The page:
Mardy Townsend raises grassfed beef cattle on certified organic pasture on 226 acres in Ashtabula County, Ohio. The land is marginal—all highly erodible or wetland, which has necessitated the careful development of specific appropriate grazing management. Mardy serves on the OEFFA Board and has hosted a number of farm tours.

OEFFA thanks the Organic Vegetable Production Conference for letting us borrow this keynote concept.

Jim Embry

February 17 Keynote Address

Pathways to a Caring and Sustainable Future

We stand at a critical moment in Earth’s history. Humanity must choose its future: great peril or great promise. Our challenge is to more fully recognize that we are one human family. We must reimagine what it means to be human in the 21st century. Although our nation’s agriculture was founded on stolen land from Indigenous peoples and stolen labor from African peoples, our food system also represents the fulcrum point of transformational change.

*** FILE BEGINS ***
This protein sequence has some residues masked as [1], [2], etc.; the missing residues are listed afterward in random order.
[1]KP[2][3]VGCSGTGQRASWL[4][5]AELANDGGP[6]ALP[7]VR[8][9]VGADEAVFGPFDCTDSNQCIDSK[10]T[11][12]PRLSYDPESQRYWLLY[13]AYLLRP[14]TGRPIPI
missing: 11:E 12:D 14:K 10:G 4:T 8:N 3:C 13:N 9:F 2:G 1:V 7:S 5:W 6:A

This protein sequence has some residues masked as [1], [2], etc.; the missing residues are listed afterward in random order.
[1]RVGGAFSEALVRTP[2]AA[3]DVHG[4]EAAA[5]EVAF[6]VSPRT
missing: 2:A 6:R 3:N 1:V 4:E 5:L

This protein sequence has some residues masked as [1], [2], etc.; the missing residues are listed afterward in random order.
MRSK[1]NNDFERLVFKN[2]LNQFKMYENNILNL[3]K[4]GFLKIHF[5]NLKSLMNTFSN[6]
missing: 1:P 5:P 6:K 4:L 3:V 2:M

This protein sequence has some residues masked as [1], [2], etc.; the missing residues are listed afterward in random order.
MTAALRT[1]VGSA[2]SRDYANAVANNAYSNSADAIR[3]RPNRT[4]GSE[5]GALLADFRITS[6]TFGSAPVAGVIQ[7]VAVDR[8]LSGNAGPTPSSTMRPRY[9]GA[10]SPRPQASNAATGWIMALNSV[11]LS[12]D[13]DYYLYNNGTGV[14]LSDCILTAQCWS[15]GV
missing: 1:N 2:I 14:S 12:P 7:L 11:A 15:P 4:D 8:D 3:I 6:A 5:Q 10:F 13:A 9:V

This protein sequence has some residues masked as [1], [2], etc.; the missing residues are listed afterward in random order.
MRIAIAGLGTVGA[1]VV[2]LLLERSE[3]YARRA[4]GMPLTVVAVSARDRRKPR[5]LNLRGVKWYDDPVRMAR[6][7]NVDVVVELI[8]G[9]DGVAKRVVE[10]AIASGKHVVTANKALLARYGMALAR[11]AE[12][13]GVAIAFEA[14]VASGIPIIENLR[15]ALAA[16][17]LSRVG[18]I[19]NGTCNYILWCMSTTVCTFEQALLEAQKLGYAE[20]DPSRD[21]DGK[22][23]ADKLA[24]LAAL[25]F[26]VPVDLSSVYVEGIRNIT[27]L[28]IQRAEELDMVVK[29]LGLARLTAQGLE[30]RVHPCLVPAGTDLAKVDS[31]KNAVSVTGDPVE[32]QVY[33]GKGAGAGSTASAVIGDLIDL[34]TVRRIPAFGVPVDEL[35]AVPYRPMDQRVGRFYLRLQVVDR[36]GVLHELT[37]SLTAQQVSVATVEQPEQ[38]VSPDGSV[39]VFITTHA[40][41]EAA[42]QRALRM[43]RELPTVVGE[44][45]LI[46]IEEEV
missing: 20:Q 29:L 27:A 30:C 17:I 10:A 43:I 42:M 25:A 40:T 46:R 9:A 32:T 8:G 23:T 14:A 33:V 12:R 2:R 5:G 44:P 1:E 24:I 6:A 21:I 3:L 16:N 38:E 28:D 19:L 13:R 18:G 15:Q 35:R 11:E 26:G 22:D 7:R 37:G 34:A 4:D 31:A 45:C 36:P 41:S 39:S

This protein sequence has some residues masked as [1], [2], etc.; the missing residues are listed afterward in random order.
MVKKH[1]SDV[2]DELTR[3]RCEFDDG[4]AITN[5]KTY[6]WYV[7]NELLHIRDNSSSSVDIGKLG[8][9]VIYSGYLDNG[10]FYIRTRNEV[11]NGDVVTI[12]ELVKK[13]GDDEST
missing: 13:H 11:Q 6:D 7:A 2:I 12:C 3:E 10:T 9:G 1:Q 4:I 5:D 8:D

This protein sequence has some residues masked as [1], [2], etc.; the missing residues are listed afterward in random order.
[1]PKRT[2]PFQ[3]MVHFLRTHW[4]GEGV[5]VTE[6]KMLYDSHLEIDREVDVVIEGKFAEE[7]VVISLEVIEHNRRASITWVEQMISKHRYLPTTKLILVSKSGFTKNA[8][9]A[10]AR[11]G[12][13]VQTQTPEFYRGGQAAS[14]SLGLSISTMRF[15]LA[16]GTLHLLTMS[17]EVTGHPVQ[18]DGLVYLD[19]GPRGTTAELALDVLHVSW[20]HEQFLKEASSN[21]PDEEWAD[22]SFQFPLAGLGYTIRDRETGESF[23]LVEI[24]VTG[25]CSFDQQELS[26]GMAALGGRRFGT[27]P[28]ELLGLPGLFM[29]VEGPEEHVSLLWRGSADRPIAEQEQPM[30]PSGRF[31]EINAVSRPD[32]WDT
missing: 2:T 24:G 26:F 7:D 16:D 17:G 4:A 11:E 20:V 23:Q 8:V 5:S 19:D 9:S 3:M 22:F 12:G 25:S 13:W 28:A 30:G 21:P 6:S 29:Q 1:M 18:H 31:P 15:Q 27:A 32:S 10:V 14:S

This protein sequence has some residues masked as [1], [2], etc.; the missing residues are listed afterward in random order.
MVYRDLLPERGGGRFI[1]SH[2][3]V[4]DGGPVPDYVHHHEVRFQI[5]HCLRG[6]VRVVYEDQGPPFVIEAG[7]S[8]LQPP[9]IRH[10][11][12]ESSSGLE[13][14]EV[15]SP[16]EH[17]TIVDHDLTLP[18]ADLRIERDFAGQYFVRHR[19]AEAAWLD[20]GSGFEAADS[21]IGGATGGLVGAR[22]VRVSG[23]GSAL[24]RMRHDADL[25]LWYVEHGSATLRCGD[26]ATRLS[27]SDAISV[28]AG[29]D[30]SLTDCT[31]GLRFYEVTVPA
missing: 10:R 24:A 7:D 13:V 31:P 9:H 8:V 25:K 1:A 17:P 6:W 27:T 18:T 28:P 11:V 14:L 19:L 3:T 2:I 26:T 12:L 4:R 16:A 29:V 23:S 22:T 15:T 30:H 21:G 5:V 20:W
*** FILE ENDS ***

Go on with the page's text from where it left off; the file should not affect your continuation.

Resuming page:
Such a transformation has already begun, but the gravity of the situation demands more effective and inclusive action. Big ideas are necessary. We must think not just “out-of-the-box,” but also “out-of-the-barn” to achieve a caring and sustainable future.

The proud great-grandson of enslaved Africans brought across the Appalachian Mountains, Jim Embry regards himself an agrarian intellectual activist. As the founder and director of the Sustainable Communities Network, he contributes to the theory and practice of sustainable living at the local, national, and international levels with a focus on food systems. 

Beginning in the Civil Rights Movement, he has participated in most of the major social justice movements of his era, and now believes the sustainability movement encompasses all the other movements. In 2023, Jim was honored with the James Beard Foundation Leadership Award “for his lifelong work as a community activist advocating for sustainable living practices and Black and Indigenous rights.”